What I think is easily overlooked is the term "routine" in the following sentence: "Nutrition experts contend that all we need is what's typically found in a routine diet." Because routine is often defined as: "A prescribed, detailed course of action to be followed regularly; a standard procedure."
I suppose if we are all trained dietitians/nutritionists that should be easy-peasy, but for the vast majority of us?
Let us not forget simple facts like salt is iodized because most people would be deficient otherwise. Foods are often fortified and enriched because we would become nutrient deficient otherwise.
It also ignores niches within groups, such as this tidbit from WebMD: "... researchers found the most effect on people who were in extreme conditions, such as marathon runners. In this group, taking vitamin C cut their risk of catching a cold in half." Perhaps stressing the importance of exercise to achieve more optimal well-being. The NLM suggests people living in very cold temperatures also stand to benefit from vitamin C supplements, and I imagine that marathon running in a cold environment... better take some C!
Unfortunately, the studies, in general, are far from conclusive and in many cases present conflicting conclusions. Many studies also appear to ignore synergies between vitamins/minerals -- that groups often aid proper absorption and misgroupings can cause malabsorption or even leeching. For instance, I'd be interested in a study that compares EmergenC to 1 gram 'plain' vitamin C, because I'd imagine EmergenC is going to be more effective. Or maybe eating an orange or some fruit/veg with a certain amount of C VS just that amount of C by itself.
Like my momma always said, "where you going to find [insert practically any single vitamin/mineral] all by itself in nature that we actually eat?!" Even sea salt has lots of trace minerals! She was all about eating right FIRST and using supplements sparingly as backup (like Vit D in the winter months, to compensate for less sun on the skin). That's a great plan, IMO, but I doubt most people routinely do that.
We've seen processor performance double every three to four years. And yet, some of the most demanding game engines we've tested are as old as the Core 2 Duo that still resides in my office PC. Surely, CPU bottlenecks would be a thing of the past, right? Well, as it turns out, GPU performance speeds ahead at an even faster rate than that of host processors. And so, the debate over whether to buy a faster CPU or even more graphics muscle rages on.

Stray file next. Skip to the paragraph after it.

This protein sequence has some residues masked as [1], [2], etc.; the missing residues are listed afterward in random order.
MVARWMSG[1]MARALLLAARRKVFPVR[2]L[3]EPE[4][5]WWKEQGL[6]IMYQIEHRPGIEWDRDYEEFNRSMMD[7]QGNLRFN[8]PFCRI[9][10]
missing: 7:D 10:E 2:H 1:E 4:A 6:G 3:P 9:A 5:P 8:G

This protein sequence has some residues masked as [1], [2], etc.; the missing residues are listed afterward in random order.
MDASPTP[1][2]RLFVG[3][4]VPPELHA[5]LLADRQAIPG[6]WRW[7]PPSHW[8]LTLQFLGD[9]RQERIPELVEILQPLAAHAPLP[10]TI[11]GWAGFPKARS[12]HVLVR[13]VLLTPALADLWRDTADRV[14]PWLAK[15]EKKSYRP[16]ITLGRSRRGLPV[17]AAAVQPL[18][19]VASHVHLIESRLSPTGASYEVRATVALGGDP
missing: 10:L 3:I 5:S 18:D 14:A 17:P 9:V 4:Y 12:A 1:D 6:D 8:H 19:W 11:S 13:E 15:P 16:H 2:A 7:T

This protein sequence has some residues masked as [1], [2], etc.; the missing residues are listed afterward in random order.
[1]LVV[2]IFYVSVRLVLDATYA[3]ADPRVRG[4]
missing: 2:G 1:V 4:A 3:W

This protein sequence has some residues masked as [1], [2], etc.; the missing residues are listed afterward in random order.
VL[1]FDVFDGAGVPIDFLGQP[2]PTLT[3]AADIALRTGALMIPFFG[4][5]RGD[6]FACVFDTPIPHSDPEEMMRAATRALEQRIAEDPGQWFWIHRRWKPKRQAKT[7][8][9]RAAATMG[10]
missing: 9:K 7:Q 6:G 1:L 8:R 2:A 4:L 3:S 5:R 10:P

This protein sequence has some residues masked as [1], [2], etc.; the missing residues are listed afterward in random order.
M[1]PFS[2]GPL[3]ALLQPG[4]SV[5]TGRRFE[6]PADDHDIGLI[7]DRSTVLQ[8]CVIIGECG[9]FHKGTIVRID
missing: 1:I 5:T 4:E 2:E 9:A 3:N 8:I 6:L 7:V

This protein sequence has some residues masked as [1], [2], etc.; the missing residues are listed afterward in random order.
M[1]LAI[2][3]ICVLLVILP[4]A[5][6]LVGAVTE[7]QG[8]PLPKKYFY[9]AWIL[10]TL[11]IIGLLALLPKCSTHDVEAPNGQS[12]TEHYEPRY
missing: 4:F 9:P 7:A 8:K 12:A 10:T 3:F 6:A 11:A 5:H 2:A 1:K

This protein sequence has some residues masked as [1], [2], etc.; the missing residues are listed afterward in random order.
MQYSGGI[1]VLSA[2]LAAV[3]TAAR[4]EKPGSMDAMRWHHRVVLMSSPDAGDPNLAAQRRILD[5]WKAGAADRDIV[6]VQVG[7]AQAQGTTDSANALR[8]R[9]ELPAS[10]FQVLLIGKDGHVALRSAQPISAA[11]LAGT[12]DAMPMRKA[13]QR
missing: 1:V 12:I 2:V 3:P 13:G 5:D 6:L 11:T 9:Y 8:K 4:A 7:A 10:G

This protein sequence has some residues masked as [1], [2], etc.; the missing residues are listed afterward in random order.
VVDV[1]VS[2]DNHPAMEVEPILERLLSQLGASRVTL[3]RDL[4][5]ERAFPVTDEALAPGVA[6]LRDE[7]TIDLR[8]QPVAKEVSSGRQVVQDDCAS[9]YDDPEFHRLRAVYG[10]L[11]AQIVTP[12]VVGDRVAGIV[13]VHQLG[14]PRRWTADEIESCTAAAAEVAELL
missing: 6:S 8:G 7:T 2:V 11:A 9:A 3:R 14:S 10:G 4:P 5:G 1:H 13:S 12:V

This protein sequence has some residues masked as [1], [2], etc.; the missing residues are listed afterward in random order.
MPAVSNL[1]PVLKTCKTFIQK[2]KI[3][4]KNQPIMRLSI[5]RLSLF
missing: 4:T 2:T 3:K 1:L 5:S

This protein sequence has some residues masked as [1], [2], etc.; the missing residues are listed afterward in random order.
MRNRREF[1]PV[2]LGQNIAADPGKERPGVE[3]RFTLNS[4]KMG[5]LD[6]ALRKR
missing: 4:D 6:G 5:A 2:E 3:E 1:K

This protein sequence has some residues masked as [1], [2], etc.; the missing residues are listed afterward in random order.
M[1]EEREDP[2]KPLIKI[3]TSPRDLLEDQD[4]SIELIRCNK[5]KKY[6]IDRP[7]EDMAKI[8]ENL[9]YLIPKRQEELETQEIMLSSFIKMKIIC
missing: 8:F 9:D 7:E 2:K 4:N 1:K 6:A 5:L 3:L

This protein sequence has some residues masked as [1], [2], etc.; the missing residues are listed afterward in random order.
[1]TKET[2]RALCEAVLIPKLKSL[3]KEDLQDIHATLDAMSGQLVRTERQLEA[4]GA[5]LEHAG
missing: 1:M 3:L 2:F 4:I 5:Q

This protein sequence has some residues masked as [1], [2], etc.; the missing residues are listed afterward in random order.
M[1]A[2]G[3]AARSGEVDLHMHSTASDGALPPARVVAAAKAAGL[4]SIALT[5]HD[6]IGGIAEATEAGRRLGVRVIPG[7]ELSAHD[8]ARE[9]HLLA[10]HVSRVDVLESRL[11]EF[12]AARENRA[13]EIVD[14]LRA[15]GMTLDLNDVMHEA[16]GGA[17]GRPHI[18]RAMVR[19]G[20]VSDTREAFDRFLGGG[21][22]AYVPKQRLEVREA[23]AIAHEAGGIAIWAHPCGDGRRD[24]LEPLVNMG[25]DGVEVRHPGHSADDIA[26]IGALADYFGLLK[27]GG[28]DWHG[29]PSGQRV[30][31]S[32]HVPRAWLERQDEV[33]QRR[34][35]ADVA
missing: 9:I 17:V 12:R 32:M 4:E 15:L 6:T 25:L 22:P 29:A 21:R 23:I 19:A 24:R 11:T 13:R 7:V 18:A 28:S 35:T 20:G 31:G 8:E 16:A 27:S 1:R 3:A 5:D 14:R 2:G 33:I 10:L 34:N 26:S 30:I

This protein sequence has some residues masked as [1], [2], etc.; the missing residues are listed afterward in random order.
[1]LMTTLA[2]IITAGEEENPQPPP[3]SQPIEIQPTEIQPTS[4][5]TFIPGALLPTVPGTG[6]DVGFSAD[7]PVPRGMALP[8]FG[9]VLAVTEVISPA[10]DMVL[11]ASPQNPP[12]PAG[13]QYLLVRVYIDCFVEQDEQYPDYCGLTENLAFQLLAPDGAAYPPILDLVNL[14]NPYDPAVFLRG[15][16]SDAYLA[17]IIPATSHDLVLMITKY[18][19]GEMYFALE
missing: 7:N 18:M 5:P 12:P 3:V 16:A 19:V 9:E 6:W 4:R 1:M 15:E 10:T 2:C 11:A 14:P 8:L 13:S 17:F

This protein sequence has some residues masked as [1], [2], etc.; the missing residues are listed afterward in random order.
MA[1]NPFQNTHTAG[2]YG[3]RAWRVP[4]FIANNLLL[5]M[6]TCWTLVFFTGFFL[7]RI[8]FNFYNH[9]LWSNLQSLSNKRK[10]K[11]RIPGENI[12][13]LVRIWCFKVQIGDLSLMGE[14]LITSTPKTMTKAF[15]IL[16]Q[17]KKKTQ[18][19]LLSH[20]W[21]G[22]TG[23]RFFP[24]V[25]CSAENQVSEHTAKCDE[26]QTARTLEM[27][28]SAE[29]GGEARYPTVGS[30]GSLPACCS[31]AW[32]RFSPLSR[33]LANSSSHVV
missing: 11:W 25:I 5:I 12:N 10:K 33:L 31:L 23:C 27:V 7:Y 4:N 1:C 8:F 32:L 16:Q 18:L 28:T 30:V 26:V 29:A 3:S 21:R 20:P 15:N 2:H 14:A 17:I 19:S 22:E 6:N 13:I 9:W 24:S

There comes a point where it's pointless to continue the battle, though. For us, that happened when our games ran smoothly at our largest monitor's 2560x1600 native resolution. It simply didn't matter if a faster component took us from an average of 120 to 200 frames per second.
In response to the stagnation caused by increasingly faster components, but limited resolutions, AMD introduced its Eyefinity technology as Nvidia responded with Surround. Both expand beyond a single display, making 5760x1080 a very playable resolution on high-end GPUs. In fact, a trio of 1920x1080 displays is both less expensive and more engrossing than a single 2560x1600 screen, giving us the perfect excuse to splurge on some extra pixel-pushing power.
But does a display surface stretching 5760x1080 require any additional processing muscle in order to prevent bottlenecks? Ah, suddenly that becomes an interesting question again.
Up until now, when we've used AMD's GPUs, we've typically paired them with its competition's processors. Is such a move backed by hard data? Previously, based on plenty of benchmark results, we would have said so. However, the company has a new architecture available, so we bought a boxed FX-8350 to challenge prior convention. After all, there was a lot to like in AMD FX-8350 Review: Does Piledriver Fix Bulldozer's Flaws?
Entering this contest at a heavy economical disadvantage, Intel’s Core i7-3770K needs to prove that it's not only faster than the AMD chip in games, but fast enough to overcome its price premium in our value analysis.
Although both of the motherboards we're using come from Asus' Sabertooth family, the company charges more for its LGA 1155-equipped model, further complicating the value story for Intel. We picked these platforms specifically to achieve the ultimate fairness from a performance standpoint, without pricing getting in the way.
Results of tests and summary at http://www.tomshardware.com/reviews/fx-8350-core-i7-3770k-gaming-bottleneck,3407.html"
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